OBJECTIVE: Numerous studies show that depressive symptoms measured at a single assessment predict greater future stroke risk. Longer-term symptom patterns, such as variability across repeated measures or worst symptom level, might better reflect adverse aspects of depression than a single measurement. This prospective study compared five approaches to operationalizing depressive symptoms at annual assessments as predictors of stroke incidence.DESIGN: Cohort followed for incident stroke over an average of 6.4 years.SETTING: The Adult Changes in Thought cohort follows initially cognitively intact, community- dwelling older adults from a population base defined by membership in Group Health, a Seattle-based nonprofit healthcare organization.PARTICIPANTS: 3,524 individuals aged 65 years and older.MEASUREMENTS: We identified 665 incident strokes using ICD codes. We considered both baseline Center for Epidemiologic Studies-Depression scale (CES-D) score and, using a moving window of three most recent annual CES-D measurements, we compared most recent, maximum, average, and intra-individual variability of CES-D scores as predictors of subsequent stroke using Cox proportional hazards models.RESULTS: Greater maximum (hazard ratio [HR]: 1.18; 95% CI: 1.07-1.30), average (HR: 1.20; 95% CI: 1.05-1.36) and intra-individual variability (HR: 1.15; 95% CI: 1.06-1.24) in CES-D were each associated with elevated stroke risk, independent of sociodemographics, cardiovascular risks, cognition, and daily functioning. Neither baseline nor most recent CES-D was associated with stroke. In a combined model, intra-individual variability in CES-D predicted stroke, but average CES-D did not.CONCLUSIONS: Capturing the dynamic nature of depression is relevant in assessing stroke risk. Fluctuating depressive symptoms may reflect a prodrome of reduced cerebrovascular integrity.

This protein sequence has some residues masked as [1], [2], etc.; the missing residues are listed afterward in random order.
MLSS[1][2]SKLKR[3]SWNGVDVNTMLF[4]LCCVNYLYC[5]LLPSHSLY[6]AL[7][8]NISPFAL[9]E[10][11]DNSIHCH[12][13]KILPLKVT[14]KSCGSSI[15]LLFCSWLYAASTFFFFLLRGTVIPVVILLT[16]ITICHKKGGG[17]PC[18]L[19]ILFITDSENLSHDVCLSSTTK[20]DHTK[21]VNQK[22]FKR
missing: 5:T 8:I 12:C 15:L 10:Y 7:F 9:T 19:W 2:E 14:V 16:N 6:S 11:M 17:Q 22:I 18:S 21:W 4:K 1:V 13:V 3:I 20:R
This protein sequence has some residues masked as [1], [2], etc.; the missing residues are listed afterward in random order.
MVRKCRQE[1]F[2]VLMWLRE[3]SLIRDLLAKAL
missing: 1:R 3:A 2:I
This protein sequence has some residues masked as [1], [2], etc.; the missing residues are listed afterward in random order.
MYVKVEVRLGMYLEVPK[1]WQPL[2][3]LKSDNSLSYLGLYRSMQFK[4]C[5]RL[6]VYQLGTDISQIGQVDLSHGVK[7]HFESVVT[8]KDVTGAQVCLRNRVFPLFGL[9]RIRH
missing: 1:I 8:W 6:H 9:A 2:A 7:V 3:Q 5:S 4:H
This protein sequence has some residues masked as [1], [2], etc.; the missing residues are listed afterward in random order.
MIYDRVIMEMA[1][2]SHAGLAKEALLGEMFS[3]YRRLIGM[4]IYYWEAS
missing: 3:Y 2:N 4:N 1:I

Comparing Variability, Severity, and Persistence of Depressive Symptoms as Predictors of Future Stroke Risk
Authors: Zahodne, Laura B LB; Gilsanz, Paola P; Glymour, M Maria MM; Gibbons, Laura E LE; Brewster, Paul P; Hamilton, Jamie J; Mez, Jesse J; Marden, Jessica R JR; Nho, Kwangsik K; Larson, Eric B EB; Crane, Paul K PK; Gross, Alden L AL
The American journal of geriatric psychiatry : official journal of the American Association for Geriatric Psychiatry. 2017 Feb ;25(2):120-128. Epub 2016-10-24.